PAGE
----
If only my beloved and sainted wife Rahel could read this letter. If only she could stand and sit beside me. If only she could be here with me. But five years have passed since her death. Five bitter and lonely years for me. If only I could tell her that my love for her has never ended. It cannot ever end. I still mourn for her.
If only we could return to the first day we met. It was on 27 August 1959. We were passengers on the Zim line ship from Haifa to Naples and Marseilles. When the ship first docked at the Italian port of Napoli, passengers were allowed ten hours to leave the ship and tour the beautiful and magical city.
It was magical because in that spot we first met and spent hours on the deck sitting and talking about ourselves, our lives, our dreams. But it was at that special place that I first fell in love with you.
And some few days later when we took the train from Marseilles to Paris, we shared the glory of that historic and highly cultured city, holding hands as we walked on the Montparnasse, browsed in the luxurious shops of Le Printemps and Galeries Lafayette on the magnificent Champs-Elysees, and breathed in the delights of the city.
I rented a car and drove you to visit museums and palaces. I stopped at a café for lunch but you would not eat because there was nothing kosher, so you drank only tea and ate ananas au kirsch (pineapple with cherries) and I drank only coffee. But later we discovered a kosher restaurant, Eden, in the center of the city and we enjoyed a kosher meal.
If only you could have remained in Paris for a few more days. But soon you were to leave me on the boat train to England. I came to the train station with a large box of chocolates wrapped up in a blue bow and ribbon. 62 years later I have still kept that ribbon tied up to the more than 100 love letters we wrote to each other.
As your train was leaving the station, I sat down at the station’s café and ordered an espresso. But I simply could not drink it. Every sip choked me and my tears were falling and I felt shame to be seen crying over a small cup of coffee.
I ran back to my hotel, threw myself on the bed and wept for a long time. I was deeply in love with you and I simply could not bear the separation.
The rest of the story you remember well. After knowing one another for only six days I flew back to Israel, met your family and we were married in Tel-Aviv surrounded by loving family and dear friends.
My darling Rahel… if only you could be here with me now as I recall the birth of our great love, our undying love, it would make my life less painful.
As I look at your many photos and kiss them while holding them in my hands, I cannot stop the tears from welling up and falling down. Our children get angry with me and insist that since five years have past and you are no longer physically here with us that I should get over my years of mourning…a mourning which you would have said “dayenu… it’s enough”. But no, my beloved Rahel. It is not enough for me and never will be. If only you were here with me. If only we could hug and kiss. If only we could sit together and discuss the Torah portion of the week in the commentaries of the British Chief Rabbi, Lord Jonathan Sacks. If only we could smile together. If only. If only.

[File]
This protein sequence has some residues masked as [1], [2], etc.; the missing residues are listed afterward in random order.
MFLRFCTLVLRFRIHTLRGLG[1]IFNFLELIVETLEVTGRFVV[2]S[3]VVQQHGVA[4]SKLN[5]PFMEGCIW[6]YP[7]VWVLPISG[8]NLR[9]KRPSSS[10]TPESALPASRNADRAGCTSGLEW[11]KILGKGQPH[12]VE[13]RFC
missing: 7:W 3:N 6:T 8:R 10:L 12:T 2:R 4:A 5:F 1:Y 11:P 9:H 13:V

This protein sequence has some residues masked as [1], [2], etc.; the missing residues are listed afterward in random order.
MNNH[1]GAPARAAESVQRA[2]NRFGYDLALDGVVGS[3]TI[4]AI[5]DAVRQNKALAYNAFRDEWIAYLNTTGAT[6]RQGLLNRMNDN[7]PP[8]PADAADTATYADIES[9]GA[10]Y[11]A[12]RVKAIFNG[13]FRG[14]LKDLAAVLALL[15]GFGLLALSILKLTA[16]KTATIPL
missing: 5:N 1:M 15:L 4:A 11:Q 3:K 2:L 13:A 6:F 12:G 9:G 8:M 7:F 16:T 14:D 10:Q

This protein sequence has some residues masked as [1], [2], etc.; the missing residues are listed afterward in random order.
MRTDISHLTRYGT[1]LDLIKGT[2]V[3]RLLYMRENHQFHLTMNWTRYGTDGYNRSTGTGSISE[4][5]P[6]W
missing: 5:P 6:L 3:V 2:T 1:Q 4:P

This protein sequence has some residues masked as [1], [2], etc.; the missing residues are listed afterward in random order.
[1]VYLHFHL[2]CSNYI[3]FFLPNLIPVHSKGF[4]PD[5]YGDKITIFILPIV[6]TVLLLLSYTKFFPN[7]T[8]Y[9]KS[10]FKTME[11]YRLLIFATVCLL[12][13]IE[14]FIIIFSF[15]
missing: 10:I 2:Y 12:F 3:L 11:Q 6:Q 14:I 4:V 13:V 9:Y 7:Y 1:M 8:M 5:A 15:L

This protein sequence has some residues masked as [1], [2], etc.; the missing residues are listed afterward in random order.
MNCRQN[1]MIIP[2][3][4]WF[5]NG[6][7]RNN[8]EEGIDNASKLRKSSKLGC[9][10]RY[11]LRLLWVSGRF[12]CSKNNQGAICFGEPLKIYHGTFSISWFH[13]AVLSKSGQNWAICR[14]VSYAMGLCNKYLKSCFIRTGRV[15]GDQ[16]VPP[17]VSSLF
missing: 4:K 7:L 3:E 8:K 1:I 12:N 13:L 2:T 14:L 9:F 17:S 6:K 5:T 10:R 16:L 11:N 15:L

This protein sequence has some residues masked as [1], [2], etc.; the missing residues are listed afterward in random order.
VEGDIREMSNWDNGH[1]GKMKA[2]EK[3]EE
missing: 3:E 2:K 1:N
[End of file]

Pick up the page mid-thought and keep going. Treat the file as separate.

I have several good friends who have lost a husband or a wife and while always remembering them, they have adjusted to the reality that the dead remain dead. Somehow, I am not like them. Although your body lies buried in a grave, I still feel that you are here beside me. If only it could be true!
I know that I will be lying next to you perhaps in one or two more years. When we meet again in God’s heaven, can we embrace one another? Can we share sweet words of our love? Can we recall that day on 27 August 1959 when we first met on a ship in the Italian port of Naples? If only. If only.
Sadly, our Israel today is not the Israel we remember. It is a “new” country. Gone is the eternal love now substituted by hate, corruption, lies, racism, bigotry and an autocracy just recently booted out of too many years in power.
When you worked at the Haaretz newspaper you always remarked to me how pleasant it was to work for editor Shocken, how kind and respectful he was. Never any wild accusations or name-calling.
Sadly, that period of time seems to be failing. If only the old Israel could become the new Israel with hope, love, tradition, faith and respectability. Perhaps the new government of change can work miracles. If only!
If only the closing years of my life could bring me more smiles, more happiness, more beautiful dreams of you, my beautiful bride. If only.
You had in your smallest finger more knowledge and more wisdom than I have in my entire body.
I wish that I could be more like you. A better person!
This, my beloved, is my 1,240th article and it is dedicated to your memory which will live on forever.
Now it is time for me to rest. To dream. To cherish memories of my life with you. If only….
If only this unread letter to you could be read. If only!